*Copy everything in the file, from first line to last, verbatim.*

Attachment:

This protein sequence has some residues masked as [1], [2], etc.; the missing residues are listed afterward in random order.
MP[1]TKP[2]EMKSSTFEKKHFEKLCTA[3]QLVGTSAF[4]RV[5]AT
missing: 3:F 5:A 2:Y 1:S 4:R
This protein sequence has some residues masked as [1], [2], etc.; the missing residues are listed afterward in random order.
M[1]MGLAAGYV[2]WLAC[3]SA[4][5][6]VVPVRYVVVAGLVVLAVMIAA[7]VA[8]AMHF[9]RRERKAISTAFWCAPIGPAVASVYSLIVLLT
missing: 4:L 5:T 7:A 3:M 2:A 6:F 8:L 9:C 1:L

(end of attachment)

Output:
This protein sequence has some residues masked as [1], [2], etc.; the missing residues are listed afterward in random order.
MP[1]TKP[2]EMKSSTFEKKHFEKLCTA[3]QLVGTSAF[4]RV[5]AT
missing: 3:F 5:A 2:Y 1:S 4:R
This protein sequence has some residues masked as [1], [2], etc.; the missing residues are listed afterward in random order.
M[1]MGLAAGYV[2]WLAC[3]SA[4][5][6]VVPVRYVVVAGLVVLAVMIAA[7]VA[8]AMHF[9]RRERKAISTAFWCAPIGPAVASVYSLIVLLT
missing: 4:L 5:T 7:A 3:M 2:A 6:F 8:L 9:C 1:L